The end of the 2015 season had many fantasy owners and prospect followers excited with a strong season. Although not quite an elite caliber bat noticed by a 88 wRC+, Realmuto showed decent contact (.259 average and 15.0% strikeout rate) and promising power potential (10 bombs and .147 isolated power). His projections by most had his hit tool as average at best, and his power as below average. So anything close to what he showed in 2015 would already be a success, and his growth as a hitter would be fantastic.
Enter 2016. The bat reaches the .300 level (.303), and the power, although slightly diminished, still showed strong and prevalent. 11 bombs and a .126 isolated power is not exceptional, until we consider Realmuto is just a 25-year-old catcher during the timeframe. Catchers develop their hit and power tools slightly later than position players because of the emphasis placed on defensive growth early in their development. For Realmuto, his peak is beginning to start, and his bat is ready to shine.
Part of what makes Realmuto so interesting besides his bat is his ability to swipe bags, something that just doesn’t happen at the catcher position. He’s taken 20 bags over his first two full seasons in the bigs. Considering that entire positions accounted for only 82 in 2016, that’s rather impressive. In rotisserie leagues especially, Realmuto is going to add great value to get something from a position that is dry from it otherwise.
So Realmuto has been real good for a couple of years, increasing his wRC+ to an impressive 107 in 2016, 20 points higher than the average for the catcher position. But is it sustainable?
Firstly, the steals are a nice add, but they are hard to imagine as a long-term value piece. It’s just not realistic to expect a catcher to not lose his speed and stealing abilities, especially in the National League where he can’t take days off to DH. He still will end up above average for a few years with it, but before long his steals will fade as all catchers with speed do.
But Realmuto’s bat is interesting. While his power projections are going to shade towards average for a catcher, or at least average for early round catchers, where he really has a chance to separate himself is with his contact. The .303 average in 2016 was propped up by a nice .357 BABIP, which generally is expected to come down. If his average falls back closer to the .250-.260 region, Realmuto becomes an average value catcher with a couple steals to boost value.
His contact isn’t just held up by luck, though, as we look deeper into it. Yes, his BABIP is high, but it isn’t unreasonable for good hitters to live at around .330 which isn’t a huge drop. And his batted ball profile matches someone who can beat his BABIP. His groundball rate of 49.3% is heavy, and even though it takes away from some power potential it allows him to hit gaps between infielders. And while defenses can shift to try and take away from his singles, he’s able to spray the ball enough to all fields to prevent heavy defensive alignments. Look at his career spray chart:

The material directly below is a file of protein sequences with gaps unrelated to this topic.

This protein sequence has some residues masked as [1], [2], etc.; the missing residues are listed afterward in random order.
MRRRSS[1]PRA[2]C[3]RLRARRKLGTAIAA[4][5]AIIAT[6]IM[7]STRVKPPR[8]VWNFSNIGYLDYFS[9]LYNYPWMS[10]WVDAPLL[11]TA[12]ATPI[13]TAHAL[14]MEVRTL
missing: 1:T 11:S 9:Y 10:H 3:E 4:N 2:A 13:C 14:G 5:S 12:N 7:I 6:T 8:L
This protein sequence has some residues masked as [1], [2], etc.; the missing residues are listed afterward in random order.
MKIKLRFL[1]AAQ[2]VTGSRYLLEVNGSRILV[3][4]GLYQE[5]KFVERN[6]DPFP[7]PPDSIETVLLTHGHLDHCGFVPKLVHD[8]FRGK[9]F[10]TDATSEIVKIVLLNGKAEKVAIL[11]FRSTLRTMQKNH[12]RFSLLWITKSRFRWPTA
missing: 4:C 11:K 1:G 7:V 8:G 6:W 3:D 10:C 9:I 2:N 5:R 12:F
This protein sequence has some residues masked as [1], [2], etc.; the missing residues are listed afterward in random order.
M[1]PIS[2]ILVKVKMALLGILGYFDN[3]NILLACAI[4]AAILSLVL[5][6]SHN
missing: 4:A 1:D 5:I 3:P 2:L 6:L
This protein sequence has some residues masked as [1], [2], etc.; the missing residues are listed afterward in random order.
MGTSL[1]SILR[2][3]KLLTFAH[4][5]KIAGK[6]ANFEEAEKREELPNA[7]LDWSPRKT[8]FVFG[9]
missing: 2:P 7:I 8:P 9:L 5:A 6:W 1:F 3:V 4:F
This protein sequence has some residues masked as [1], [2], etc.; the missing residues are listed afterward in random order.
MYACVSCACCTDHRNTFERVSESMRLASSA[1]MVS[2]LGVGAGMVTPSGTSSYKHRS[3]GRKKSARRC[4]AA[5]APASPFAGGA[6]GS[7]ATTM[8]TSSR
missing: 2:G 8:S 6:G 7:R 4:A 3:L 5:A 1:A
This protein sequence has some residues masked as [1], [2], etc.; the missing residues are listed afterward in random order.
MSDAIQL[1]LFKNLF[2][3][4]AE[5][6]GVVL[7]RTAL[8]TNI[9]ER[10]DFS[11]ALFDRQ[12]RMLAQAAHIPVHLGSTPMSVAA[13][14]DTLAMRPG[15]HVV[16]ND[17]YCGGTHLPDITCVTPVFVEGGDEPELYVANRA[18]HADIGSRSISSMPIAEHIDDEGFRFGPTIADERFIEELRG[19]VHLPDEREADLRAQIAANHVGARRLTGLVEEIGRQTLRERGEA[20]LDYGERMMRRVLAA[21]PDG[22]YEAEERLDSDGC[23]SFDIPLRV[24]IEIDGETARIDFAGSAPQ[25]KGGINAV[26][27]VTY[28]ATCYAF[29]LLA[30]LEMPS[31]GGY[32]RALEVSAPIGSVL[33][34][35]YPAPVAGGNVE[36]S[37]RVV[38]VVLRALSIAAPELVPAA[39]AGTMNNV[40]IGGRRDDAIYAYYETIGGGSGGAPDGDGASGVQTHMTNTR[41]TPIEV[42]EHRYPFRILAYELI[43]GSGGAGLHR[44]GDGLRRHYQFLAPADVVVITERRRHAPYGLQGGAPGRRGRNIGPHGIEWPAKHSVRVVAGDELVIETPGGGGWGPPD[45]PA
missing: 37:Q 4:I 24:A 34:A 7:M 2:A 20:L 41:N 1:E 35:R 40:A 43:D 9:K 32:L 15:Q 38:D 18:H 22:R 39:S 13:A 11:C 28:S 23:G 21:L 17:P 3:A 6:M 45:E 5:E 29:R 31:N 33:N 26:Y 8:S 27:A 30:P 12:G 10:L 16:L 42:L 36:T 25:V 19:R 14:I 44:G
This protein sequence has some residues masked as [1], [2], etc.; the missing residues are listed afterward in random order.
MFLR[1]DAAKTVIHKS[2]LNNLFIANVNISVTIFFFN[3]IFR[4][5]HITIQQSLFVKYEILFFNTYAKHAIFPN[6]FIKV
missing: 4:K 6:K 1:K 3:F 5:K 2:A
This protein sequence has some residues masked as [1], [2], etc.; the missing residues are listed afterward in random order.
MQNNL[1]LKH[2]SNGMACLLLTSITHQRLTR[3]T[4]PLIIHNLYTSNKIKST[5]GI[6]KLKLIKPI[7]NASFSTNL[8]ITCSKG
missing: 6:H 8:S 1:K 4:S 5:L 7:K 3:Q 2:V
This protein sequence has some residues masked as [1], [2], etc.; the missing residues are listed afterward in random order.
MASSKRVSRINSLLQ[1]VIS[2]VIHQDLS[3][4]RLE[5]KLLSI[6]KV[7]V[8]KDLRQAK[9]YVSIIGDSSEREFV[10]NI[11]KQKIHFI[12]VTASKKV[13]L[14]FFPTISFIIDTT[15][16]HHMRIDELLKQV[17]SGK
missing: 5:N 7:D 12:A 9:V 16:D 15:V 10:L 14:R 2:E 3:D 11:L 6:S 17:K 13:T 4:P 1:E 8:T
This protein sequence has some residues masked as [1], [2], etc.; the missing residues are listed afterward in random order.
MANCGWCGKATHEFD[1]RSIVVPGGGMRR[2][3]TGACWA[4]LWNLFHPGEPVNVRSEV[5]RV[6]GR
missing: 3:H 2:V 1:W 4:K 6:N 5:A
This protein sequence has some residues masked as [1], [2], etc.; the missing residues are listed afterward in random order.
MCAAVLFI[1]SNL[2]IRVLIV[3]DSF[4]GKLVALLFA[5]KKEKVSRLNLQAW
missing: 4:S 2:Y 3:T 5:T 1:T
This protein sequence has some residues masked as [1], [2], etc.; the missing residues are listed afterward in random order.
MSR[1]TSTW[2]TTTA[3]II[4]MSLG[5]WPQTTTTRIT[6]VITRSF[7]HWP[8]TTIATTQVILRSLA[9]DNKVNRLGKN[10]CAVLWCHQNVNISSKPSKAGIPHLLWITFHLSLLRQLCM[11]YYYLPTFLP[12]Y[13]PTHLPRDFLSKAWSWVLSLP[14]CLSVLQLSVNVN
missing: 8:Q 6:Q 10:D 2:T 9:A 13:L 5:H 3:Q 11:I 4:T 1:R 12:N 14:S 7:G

Something else of note is how many dribblers he hits as well. His 10.5% infield hit rate is well above major league average 6.4%, and again we see a scenario where he is using his speed to increase his value. While it won’t last forever, for the next few years he still will have good legs under him, and we can expect the infield singles to continue. Again, this is something that shows an ability to beat BABIP regression, further backing up the idea that he’s a reasonable .300-ish hitter.
With any young hitter, we need to make sure that they either will be able to adjust to pitchers’ evolving strategies, or that they have enough ability to avoid it altogether. Looking at Realmuto, he fits in the latter category; he tears the ball in any part of the zone:
There’s only one weak ninth in his zone, and even then, he’s got good spots right around it. Good luck finding a weak spot in his contact game.
JT Realmuto is getting fantasy attention because he’s a catcher who can steal, and although his power may not ever get to be something special, his contact ability is going to make him one of the more valuable catchers in baseball heading forward. He hit .300 with a pretty high BABIP, but everything about his swing plane, batted ball profile, and spray charts show that he can stay with a high BABIP and, therefore, maintain high contact numbers as well. Realmuto is a talent that needs to be picked up or traded for if you have the chance, because he’s a young catcher who checks off all the boxes for you.
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